Ašgabat responds to the UN on human rights
Domestic compliance with international commitments under observation. Corruption and personal discrimination are also in the crosshairs. The Turkmen government's attitude is evasive. Religious groups obliged to register.
Moscow (AsiaNews) - Turkmenistan has prepared responses to the questions posed for the country's third periodic report under the International Covenant on Civil and Political Rights.
The answers will be presented to the 137th session of the UN Human Rights Committee on 27 February, although the Office of the UN High Commissioner for Human Rights has already published them on its website.
The first issue concerns the so-called implementation of international commitments within the state. The Turkmen list a number of documents, from the 2021-2025 National Human Rights Plan to the Recommendation for Cooperation with the Agency for Guarantees in Public Security Bodies, the Legal System and Law Colleges. Various initiatives such as the Asia-Pacific Forum meeting of national human rights associations are mentioned.
The practical achievements on display are the possibility of contacting the guarantor by telephone and the site of the Guarantor Agency, active since April 2021. The rights guarantor is a figure that only appeared in Turkmenistan in 2017. It took a good four years to provide the population with basic rights.
The site itself is rather crude and substandard, and the 'news' are relays of government communications. The guarantor's initiatives are communicated separately, and often without updates.
The guarantor received 355 appeals in 2021, 244 written and 111 oral; the agency took up only 79 of them, while for 85 it limited itself to the consultation opinion. In comparison, Kyrgyzstan, a similar country in terms of region and number of inhabitants, assessed 13,048 appeals in the same year.
The second question concerns the fight against corruption, to which the Turkmen respond by citing state laws, without giving any statistics on the enforcement of these laws. Then the policy towards Covid-19 is investigated, to which the answers are relegated to a list of 'states of emergency' without any details.
Turkmenistan was perhaps the most denialist state in this regard, ruling out any spread of the pandemic and classifying every respiratory disease under other names, except for applying draconian measures to isolate the population on several occasions.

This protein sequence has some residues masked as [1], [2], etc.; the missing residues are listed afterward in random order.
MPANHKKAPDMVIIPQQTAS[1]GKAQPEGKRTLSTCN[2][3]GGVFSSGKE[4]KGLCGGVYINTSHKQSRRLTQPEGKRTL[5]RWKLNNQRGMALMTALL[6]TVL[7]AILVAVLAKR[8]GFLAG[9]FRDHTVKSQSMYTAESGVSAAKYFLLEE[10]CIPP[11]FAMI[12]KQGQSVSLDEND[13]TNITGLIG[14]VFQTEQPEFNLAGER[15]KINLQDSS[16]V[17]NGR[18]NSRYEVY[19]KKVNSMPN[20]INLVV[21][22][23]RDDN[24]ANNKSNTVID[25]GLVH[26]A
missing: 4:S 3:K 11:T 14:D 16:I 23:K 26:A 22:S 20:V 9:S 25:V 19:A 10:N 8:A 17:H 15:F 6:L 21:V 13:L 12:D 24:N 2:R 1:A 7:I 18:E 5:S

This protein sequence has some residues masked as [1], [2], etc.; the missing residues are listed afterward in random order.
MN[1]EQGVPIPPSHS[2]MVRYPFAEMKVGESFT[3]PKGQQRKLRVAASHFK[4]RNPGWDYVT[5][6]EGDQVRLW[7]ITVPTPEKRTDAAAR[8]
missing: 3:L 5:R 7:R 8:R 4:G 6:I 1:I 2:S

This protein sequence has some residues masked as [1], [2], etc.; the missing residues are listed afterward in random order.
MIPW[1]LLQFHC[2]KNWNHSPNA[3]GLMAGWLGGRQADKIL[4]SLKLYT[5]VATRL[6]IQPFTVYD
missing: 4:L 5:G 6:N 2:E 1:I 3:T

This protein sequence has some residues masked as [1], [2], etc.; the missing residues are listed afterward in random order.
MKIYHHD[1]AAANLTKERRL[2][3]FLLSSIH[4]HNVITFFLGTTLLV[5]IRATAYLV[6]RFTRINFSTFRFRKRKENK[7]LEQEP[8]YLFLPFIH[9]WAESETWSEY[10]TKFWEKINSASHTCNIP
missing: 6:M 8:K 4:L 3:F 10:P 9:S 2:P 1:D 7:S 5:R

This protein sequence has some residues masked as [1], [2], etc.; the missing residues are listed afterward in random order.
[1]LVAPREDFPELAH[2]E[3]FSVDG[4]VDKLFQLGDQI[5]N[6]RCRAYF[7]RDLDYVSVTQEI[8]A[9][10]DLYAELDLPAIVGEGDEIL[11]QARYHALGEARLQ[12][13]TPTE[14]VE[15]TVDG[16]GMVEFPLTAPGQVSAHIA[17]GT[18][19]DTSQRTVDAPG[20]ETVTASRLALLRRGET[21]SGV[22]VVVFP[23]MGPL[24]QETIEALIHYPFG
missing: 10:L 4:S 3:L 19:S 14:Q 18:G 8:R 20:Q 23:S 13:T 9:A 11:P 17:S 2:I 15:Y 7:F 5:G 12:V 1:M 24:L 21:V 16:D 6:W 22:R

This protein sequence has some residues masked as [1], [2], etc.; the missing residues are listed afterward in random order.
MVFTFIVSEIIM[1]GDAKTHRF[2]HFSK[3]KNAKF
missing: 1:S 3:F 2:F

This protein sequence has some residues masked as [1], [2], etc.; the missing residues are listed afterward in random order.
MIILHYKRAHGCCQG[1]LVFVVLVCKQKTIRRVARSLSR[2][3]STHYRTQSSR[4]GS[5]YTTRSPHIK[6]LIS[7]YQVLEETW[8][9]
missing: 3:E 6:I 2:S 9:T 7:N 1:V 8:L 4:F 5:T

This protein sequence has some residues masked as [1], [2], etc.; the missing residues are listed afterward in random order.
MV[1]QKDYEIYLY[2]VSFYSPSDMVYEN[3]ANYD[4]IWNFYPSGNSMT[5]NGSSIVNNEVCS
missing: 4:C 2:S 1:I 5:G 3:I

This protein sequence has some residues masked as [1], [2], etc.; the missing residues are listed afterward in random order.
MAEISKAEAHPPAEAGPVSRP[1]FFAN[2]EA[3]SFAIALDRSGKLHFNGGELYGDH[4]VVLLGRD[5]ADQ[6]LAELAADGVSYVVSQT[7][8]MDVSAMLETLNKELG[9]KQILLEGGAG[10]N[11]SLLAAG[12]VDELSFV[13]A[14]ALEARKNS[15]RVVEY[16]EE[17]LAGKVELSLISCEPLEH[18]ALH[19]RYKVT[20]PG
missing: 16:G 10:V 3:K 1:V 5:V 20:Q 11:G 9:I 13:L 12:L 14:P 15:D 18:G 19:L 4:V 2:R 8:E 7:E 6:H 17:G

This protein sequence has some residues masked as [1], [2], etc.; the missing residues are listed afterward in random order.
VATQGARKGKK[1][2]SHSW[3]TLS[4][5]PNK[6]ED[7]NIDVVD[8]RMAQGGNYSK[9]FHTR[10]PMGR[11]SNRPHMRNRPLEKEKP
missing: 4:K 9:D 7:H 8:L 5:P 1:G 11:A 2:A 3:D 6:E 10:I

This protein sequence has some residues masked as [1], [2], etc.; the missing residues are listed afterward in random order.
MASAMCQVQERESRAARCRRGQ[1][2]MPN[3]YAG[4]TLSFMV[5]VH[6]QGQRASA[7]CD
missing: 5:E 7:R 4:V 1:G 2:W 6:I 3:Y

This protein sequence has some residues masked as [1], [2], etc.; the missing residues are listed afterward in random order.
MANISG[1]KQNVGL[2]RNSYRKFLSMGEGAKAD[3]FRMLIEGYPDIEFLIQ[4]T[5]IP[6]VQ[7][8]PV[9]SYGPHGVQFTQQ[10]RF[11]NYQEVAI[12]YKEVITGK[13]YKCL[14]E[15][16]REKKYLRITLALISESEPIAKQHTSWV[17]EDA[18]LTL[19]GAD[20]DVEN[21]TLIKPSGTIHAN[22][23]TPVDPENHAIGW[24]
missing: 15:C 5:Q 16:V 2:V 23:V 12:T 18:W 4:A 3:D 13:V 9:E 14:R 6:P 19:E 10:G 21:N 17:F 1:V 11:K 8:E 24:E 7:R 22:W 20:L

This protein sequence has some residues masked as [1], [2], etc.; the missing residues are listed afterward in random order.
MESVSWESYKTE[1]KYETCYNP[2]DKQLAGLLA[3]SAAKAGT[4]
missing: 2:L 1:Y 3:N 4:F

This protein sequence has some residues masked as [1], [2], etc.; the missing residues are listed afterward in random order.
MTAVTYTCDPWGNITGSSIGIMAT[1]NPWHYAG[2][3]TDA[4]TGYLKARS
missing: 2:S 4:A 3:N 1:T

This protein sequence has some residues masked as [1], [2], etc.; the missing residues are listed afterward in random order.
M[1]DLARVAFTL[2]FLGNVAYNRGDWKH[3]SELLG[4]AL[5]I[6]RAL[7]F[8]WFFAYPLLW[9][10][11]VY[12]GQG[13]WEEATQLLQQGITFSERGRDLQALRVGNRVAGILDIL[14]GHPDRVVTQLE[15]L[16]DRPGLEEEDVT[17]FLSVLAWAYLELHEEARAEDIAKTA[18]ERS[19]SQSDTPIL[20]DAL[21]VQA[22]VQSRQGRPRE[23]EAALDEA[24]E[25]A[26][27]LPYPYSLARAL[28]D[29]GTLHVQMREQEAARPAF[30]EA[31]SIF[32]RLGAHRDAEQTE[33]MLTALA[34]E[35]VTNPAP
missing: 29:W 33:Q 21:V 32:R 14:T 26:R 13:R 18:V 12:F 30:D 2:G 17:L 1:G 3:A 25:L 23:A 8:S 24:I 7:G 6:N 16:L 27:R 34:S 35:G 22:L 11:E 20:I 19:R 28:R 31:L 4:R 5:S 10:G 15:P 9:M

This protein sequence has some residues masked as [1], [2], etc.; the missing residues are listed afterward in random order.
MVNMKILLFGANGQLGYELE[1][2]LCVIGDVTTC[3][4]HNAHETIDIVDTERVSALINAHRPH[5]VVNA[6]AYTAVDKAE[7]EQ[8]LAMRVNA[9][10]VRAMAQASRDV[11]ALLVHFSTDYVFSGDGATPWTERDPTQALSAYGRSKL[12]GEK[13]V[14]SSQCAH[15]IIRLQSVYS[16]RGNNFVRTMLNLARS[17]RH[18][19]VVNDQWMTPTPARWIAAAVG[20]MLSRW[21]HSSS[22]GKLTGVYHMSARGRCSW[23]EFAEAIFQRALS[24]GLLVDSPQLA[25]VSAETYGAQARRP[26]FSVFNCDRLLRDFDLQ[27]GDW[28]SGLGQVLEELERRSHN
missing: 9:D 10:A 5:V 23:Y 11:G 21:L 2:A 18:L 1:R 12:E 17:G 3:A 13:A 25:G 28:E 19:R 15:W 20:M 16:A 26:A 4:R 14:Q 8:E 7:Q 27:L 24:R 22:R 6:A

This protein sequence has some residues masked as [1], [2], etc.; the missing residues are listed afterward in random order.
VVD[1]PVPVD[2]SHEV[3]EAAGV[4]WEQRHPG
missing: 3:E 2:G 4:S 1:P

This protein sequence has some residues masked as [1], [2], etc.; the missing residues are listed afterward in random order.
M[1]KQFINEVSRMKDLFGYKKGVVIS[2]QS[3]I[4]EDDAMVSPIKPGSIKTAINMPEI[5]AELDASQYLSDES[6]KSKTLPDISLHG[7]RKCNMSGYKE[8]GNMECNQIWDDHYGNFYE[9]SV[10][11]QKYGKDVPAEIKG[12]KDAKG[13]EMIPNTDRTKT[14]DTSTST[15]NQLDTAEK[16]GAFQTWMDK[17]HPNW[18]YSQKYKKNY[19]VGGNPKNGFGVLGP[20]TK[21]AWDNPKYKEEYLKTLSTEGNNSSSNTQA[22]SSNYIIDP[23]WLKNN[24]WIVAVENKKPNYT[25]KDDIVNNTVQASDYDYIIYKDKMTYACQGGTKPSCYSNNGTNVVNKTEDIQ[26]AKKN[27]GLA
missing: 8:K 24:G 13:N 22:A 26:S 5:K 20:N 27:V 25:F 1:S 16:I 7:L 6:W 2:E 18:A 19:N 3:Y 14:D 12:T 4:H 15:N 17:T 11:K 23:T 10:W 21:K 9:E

The fourth question invests the fight against discrimination: it is dismissed with a couple of paragraphs, reminding how the equality of Turkmen citizens is guaranteed by law, and informing that 'Turkmenistan does not have any information on citizen Kasymberd Garaev', a young cardiologist who revealed in 2019 that he was homosexual; the police arrested him for attempting approaches via the internet, only to be sent for 'special treatment' under the supervision of a local mullah. He has since disappeared, having returned to his family without permission to have contact with the outside world.
On other issues too, Ašgabat's answers are rather evasive, such as the one on gender equality, for which the active presence of women in political life and business is claimed, or the one on the fight against terrorism and the right to life.
On the condition of the detainees, mention is made of the various waves of presidential pardons, which have freed many people accused of violating the rules on expatriation and bureaucratic fraud.
It is reported that torture practices against detainees are totally excluded in the country, quoting the penal code regulations in this regard in correspondence with international standards and citing many cases of detainees that have appeared in the press, denying that violent practices have been used against them.
People deprived of their liberty are 'continuously monitored by observation commissions, to prevent any damage to their living conditions from any point of view', even reporting on the menus regularly offered to prisoners, for whom the living quarters are 'regularly fumigated with garmalas aromas', a herb with great capacity to act against microbes.
On religious freedom, Turkmenistan admits that it does not give space to unregistered religious associations, but points out that 'it is not so difficult to obtain registration'. In 2021, only one organisation, called the 'True Way' (Dogry ýol), applied for registration, which was quietly accepted, while in 2022 none was submitted.